This was an excellent move. I think the privacy of health information and the privacy of any personal information is very important. It’s something that should not be violated. But the paranoia over the privacy of health information has been one of the major hurdles for the implementation of e-health, telehealth and telemedicine. After this pandemic ends, we will have a change of mindset towards use of tele-health. We will see that we can still keep the conversation private and use the best tools that we have to keep the conversation and the data safe but, at the same time, not be an obstacle to communication.
Where else would you like to see technology disrupt healthcare during and following the COVID-19 crisis? Is there anywhere that is ripe for a ‘shake-up’?
I think that there are so many areas where we can improve. From education to trained diagnostics to therapeutics, there are so many tools out there – and most of them created for non-medical use. They can, potentially, be life saving tools.
From connecting by video to virtual reality, augmented reality and extended reality for education and simulation, to therapeutics within the operating room, for example. I think we have seen some advances in these areas but we need to do much more to make adoption standard and routine. Again, this is not a substitute but as a tool and complement to traditional teaching methods and delivery.
Let’s talk about wearables as well. We have all this data that is floating in the cloud and nobody is using it. This data is very powerful and big data and its analysis brings us to Artificial Intelligence (AI) with Machine Learning (ML), robotics and Natural Language Processing (NLP). These three facets constitute AI and can be exploded in healthcare in ways we cannot even imagine. I think that’s where we are going. ML, Deep Learning, robotics and NLP are going to have a tremendous impact on healthcare but we need to push it. The times of crisis are the times we have to become more inventive and innovative. That will be a good sequel to this COVID-19 crisis.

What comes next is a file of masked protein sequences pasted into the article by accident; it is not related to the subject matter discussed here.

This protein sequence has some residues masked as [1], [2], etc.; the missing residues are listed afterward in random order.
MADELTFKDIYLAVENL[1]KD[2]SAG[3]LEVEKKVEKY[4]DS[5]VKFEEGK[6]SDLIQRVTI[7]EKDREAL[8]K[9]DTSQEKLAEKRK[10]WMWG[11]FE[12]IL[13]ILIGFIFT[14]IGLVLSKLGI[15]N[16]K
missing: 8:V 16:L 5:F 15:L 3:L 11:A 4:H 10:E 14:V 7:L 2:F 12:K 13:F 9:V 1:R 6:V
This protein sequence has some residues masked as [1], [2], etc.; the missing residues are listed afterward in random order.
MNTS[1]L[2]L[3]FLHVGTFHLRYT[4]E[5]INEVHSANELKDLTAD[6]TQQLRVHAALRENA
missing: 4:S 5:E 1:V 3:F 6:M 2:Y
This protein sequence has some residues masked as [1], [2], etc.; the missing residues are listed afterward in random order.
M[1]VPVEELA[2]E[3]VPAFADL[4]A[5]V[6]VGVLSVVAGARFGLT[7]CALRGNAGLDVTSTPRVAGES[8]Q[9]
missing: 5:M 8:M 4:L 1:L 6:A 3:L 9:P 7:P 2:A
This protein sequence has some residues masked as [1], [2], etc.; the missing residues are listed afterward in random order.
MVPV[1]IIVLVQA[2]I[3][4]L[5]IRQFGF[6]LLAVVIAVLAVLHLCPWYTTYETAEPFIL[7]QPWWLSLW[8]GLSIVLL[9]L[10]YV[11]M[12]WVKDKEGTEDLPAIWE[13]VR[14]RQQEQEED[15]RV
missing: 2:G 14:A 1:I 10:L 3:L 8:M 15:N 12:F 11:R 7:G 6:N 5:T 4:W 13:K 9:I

Do you see greater potential for remote surgery because of this healthcare crisis?
Absolutely. One of the facets of AI is robotics. Robotic-Assisted Surgery (RAS) is the next step of the evolution of surgery, just like 20-25 years ago minimally invasive surgery was the next step. Now we see technology is exploding in the UK and in the other parts of Europe, which is really going to revolutionise the way people are going to approach RAS. If we add an AI component, you could have an RAS that is somewhat semi-autonomous. I think that we are decades away from autonomous robotic surgery but semi-autonomous RAS is not far off.
How will telehealth and RAS play into the concept of the decentralised hospital where people can receive care at home?
For those of us fortunate enough to be living within first-world healthcare systems, brick and mortar hospitals will become more decentralised over the next five years. It’s already happening in the UAE and with Kaiser Permanente. They already have a lot of their patients using wearables, transmitting data to providers and they can go to the cloud and find their data and communicate with this material. The COVID-19 pandemic will awaken a lot of such factors for improving healthcare. Telehealth has proven it’s worth and it will open up our minds to other possibilities.